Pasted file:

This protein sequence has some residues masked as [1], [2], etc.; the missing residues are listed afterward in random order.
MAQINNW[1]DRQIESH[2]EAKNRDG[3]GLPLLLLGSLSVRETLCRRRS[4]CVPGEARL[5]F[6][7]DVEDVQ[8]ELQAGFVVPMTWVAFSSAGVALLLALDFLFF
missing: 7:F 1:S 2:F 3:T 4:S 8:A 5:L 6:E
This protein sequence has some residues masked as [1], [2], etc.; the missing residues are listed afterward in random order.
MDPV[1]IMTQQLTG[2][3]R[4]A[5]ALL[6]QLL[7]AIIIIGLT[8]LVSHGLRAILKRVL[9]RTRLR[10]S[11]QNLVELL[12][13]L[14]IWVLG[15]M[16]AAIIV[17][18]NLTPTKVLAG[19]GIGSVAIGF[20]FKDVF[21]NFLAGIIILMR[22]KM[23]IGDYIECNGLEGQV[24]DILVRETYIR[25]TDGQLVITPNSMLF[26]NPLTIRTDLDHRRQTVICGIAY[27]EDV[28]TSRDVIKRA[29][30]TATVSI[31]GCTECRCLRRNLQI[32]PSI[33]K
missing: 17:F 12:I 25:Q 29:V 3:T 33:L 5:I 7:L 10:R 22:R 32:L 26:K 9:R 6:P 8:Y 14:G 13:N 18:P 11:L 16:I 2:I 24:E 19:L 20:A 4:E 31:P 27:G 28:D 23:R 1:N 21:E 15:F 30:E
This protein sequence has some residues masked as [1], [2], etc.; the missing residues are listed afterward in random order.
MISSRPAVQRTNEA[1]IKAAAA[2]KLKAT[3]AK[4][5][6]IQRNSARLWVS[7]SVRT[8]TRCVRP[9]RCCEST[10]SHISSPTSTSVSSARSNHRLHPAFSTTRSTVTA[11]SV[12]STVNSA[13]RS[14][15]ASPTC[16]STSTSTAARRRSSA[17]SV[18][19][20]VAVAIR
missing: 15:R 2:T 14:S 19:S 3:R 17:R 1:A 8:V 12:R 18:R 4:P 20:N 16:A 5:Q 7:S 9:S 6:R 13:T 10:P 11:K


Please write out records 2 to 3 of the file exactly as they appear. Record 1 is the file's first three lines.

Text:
This protein sequence has some residues masked as [1], [2], etc.; the missing residues are listed afterward in random order.
MDPV[1]IMTQQLTG[2][3]R[4]A[5]ALL[6]QLL[7]AIIIIGLT[8]LVSHGLRAILKRVL[9]RTRLR[10]S[11]QNLVELL[12][13]L[14]IWVLG[15]M[16]AAIIV[17][18]NLTPTKVLAG[19]GIGSVAIGF[20]FKDVF[21]NFLAGIIILMR[22]KM[23]IGDYIECNGLEGQV[24]DILVRETYIR[25]TDGQLVITPNSMLF[26]NPLTIRTDLDHRRQTVICGIAY[27]EDV[28]TSRDVIKRA[29][30]TATVSI[31]GCTECRCLRRNLQI[32]PSI[33]K
missing: 17:F 12:I 25:Q 29:V 3:T 33:L 5:I 7:L 10:R 22:R 32:L 26:K 9:R 6:P 8:Y 14:G 13:N 18:P 11:L 16:I 2:I 24:E 19:L 20:A 4:E 31:P 27:G 28:D 23:R 1:N 21:E 15:F 30:E
This protein sequence has some residues masked as [1], [2], etc.; the missing residues are listed afterward in random order.
MISSRPAVQRTNEA[1]IKAAAA[2]KLKAT[3]AK[4][5][6]IQRNSARLWVS[7]SVRT[8]TRCVRP[9]RCCEST[10]SHISSPTSTSVSSARSNHRLHPAFSTTRSTVTA[11]SV[12]STVNSA[13]RS[14][15]ASPTC[16]STSTSTAARRRSSA[17]SV[18][19][20]VAVAIR
missing: 15:R 2:T 14:S 19:S 3:R 17:R 1:A 8:V 12:R 18:R 4:P 20:N 16:A 5:Q 7:S 9:S 6:R 13:T 10:P 11:K